Dennis Wigle, M.D., Ph.D, chair of thoracic surgery at Mayo Clinic in Rochester, Minnesota, speaking at the Society of Thoracic Surgeons Tech-Con 2019 meeting on January 26, announced for the first time the details of a single-patient case report that describes the use of new technology to repair the patient's esophagus following esophageal reconstruction associated with the removal of a tumor mass in the chest. The technology being developed by Biostage, Inc. (OTCQB: BSTG), the Cellspan™ Esophageal Implant product candidate (CEI), uses a synthetic tubular scaffold seeded with the patient's stem cells to repair and restore a living biologic conduit. For the first time, a segment of a patient's esophagus was successfully reconstructed. This milestone advancement demonstrated that segmental esophageal reconstruction using a stem cell-coated implant can facilitate reconstruction, regrowth and regeneration of a gastrointestinal tissue in a human patient.
The use of Biostage's proprietary CEI was approved by the Food and Drug Administration (FDA) for compassionate use in this otherwise terminally ill patient who suffered from multiple complications from prior treatments. Current standard of care treatment methods were not considered viable for this patient, which led to the approval of this novel experimental treatment. The procedure took place in 2017. The patient died seven and a half months later due to complications unrelated to the surgery.
In the weeks after surgery, the implant stimulated a positive regenerative response resulting in the formation of a continuous esophageal tube. At three months post-surgery, the stent and scaffold were removed endoscopically, leaving behind a patent esophageal conduit.
Biostage CEO Jim McGorry commented, 'We are pleased to see Dr. Wigle present the details of this groundbreaking first compassionate use case of our Cellspan™ technology and are proud to have been involved with this landmark step for regenerative medicine with Mayo Clinic.' Mr. McGorry added, 'We at Biostage believe this is an exciting moment not just for our company, but the entire field of tissue engineering and regenerative medicine.'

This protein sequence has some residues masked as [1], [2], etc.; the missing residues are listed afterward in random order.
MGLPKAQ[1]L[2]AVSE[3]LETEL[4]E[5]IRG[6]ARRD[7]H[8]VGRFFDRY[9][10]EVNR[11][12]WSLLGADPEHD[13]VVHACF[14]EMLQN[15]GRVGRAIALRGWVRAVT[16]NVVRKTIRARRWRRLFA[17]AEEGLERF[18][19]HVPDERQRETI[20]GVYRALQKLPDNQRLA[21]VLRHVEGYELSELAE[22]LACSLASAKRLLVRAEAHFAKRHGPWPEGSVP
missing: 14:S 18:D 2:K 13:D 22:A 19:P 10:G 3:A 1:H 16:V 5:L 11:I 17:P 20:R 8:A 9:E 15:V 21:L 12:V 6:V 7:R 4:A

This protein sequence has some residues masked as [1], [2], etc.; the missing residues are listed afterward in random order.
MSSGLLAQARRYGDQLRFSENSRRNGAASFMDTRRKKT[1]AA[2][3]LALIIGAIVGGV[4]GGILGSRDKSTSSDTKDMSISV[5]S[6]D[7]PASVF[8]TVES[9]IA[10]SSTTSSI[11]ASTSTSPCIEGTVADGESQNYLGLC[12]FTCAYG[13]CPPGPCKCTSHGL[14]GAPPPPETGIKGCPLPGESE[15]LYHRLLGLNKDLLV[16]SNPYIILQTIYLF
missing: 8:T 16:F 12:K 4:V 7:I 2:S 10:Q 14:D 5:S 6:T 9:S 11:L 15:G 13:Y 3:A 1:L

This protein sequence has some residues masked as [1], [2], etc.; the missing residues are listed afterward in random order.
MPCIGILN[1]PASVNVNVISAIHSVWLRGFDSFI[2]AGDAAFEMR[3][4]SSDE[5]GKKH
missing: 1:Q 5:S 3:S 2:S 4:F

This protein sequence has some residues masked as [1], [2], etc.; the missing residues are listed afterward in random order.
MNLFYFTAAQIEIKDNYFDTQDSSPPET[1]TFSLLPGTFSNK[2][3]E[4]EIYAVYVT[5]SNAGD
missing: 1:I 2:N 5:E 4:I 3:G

Biostage, Inc., a biotechnology company developing bioengineered organ implants to treat conditions of the esophagus, bronchus and trachea has collaborated with Mayo Clinic for several years.
In addition to its collaboration with Mayo Clinic, Biostage has worked with the University of Texas Health Science Center at Houston's (UTHealth) McGovern Medical School Program in Children's Regenerative Medicine directed by Charles S. Cox, Jr. M.D., to transfer the technology into an FDA-compliant product applicable to man, with key contributions by Fabio Triolo, Ph.D., director of the UTHealth cGMP Facilities and Scott D. Olson, Ph.D., director of the UTHealth Translational Laboratory for Pre-clinical Studies. For the compassionate use case, the patient's stem cells were processed, seeded and grown onto the scaffold at UTHealth, prior to the release for transport to Mayo Clinic.
Building on the pre-clinical work performed to date and supported by this compassionate use surgery, Biostage is planning to file an IND for esophageal disease in 2019. Biostage is also pursuing the use of its technology to treat pediatric esophageal atresia, a condition in which infants are born without a complete esophagus.
Mayo Clinic and Dr. Wigle have a financial interest in the technology referenced in this news release. Mayo Clinic will use any revenue it receives to support its not-for-profit mission in patient care, education and research.
Tech-Con, a meeting of cardiothoracic surgeons to review and examine cutting-edge technologies expected to be available in the next 1-to-3 years in cardiothoracic surgery, was held January 26, 2019 immediately prior to the Society of Thoracic Surgeons Annual Meeting in San Diego.
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